The Mums and Tots Mafia Strikes Again!
When wondering how best to help publicise my first novel, I didn’t initially think my current circle of contacts would be particularly relevant, given it mainly centered on the Mums & Tots group and other such pre-school activities. Then I remembered my younger son was used to bickering over the play dough with a lad whose mother happened to be a part-time reporter with Central News on maternity leave. I spoke to Harriet who very kindly gave me names and phone numbers and useful advice on how to pitch the story, basically suggesting a ‘housewife superstar’ approach. I considered making the calls myself, chickened out and passed the details on to Cassie in Orbit publicity who followed up and arranged for a news team to come and film me first in the branch of Ottakar’s where I had worked, admiring the piles of my very own book and then later, at home with my children.
On the day The Thief’s Gamble was published, Cassie and I met the reporter Jan and his cameraman (whose name escapes me, sorry) in Witney Ottakar’s, much to the bemusement of passing book-buyers and I did a brief interview. In fact, I did it several times, since I was extremely nervous and needed several attempts at stringing my words together. Jan was friendly and patient and highly professional, as was the cameraman, so I was able to relax and get through it. Then Jan decided he wanted some extra footage, ideally of people buying the book and also an interview with Zoey, the manageress. It’s times like this that can really test friendships; Zoey agreed to say a few words, (while making it quite clear I owed her one) and I managed to persuade two other friends, mothers of children my elder son goes to school with, to be an anonymous shopper and an eager fan asking for her copy to be autographed. When we could all stop giggling like schoolgirls ourselves, it all went very well.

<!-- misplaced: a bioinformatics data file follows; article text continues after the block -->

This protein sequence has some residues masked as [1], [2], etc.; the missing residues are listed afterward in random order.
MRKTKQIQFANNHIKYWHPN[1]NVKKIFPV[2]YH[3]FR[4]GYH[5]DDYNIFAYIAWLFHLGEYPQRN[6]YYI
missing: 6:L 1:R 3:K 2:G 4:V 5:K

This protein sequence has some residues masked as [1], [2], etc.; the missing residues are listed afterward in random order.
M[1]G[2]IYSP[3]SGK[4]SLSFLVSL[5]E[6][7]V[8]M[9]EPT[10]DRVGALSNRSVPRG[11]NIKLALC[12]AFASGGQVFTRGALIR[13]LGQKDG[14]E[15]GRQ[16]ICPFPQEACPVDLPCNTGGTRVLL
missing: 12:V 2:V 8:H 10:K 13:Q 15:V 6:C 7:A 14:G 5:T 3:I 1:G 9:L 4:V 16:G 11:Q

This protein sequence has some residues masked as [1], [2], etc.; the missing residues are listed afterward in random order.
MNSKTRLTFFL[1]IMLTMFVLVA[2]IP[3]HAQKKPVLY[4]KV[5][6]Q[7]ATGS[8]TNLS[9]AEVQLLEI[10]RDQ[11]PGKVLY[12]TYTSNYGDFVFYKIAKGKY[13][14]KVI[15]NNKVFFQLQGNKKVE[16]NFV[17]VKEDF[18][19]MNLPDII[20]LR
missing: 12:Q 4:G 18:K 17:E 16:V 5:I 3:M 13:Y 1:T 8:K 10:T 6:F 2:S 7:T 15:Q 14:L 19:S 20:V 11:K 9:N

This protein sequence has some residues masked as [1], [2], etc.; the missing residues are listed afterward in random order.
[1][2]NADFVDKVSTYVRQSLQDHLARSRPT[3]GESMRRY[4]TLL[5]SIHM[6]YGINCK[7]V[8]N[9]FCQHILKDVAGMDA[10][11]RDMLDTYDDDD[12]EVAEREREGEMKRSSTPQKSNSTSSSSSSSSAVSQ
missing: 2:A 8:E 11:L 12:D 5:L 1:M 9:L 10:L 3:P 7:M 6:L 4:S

Next we went home for a much-needed cup of tea and to decide how to set up for filming there. The professionals decided our Cotswold stone open fire was more suited to say, a novelist of the aga-saga school, so I was filmed working at my computer, while the children played happily at the dining table next to me. It became apparent that neither Jan nor the camera chap had children of their own, since they assumed this was a normal state of affairs. I had to point out that no, I generally wrote at another computer in the corner of the bedroom since it’s nigh on impossible to do anything creative with two small boys rioting round. The reason for their current angelic behaviour was the presence of strangers, the extremely bright light hanging over their heads and most of all, a camera. In fact, I was quite tempted to see if Central TV could get me an old, broken camera to rig up, just to give me some peace and quiet from time to time, the effect on the kids of being filmed was so magical.
Cassie had also twisted Tim, my editor’s arm and arranged for him to give a brief interview in the Central TV studios, which was included in the piece broadcast. It went out just before the break at the end of the first half of the regional news and I was really delighted with the end result. It was excellent publicity on a professional level and not at all embarrassing on a personal level, thanks to the expertise of all involved in putting it together.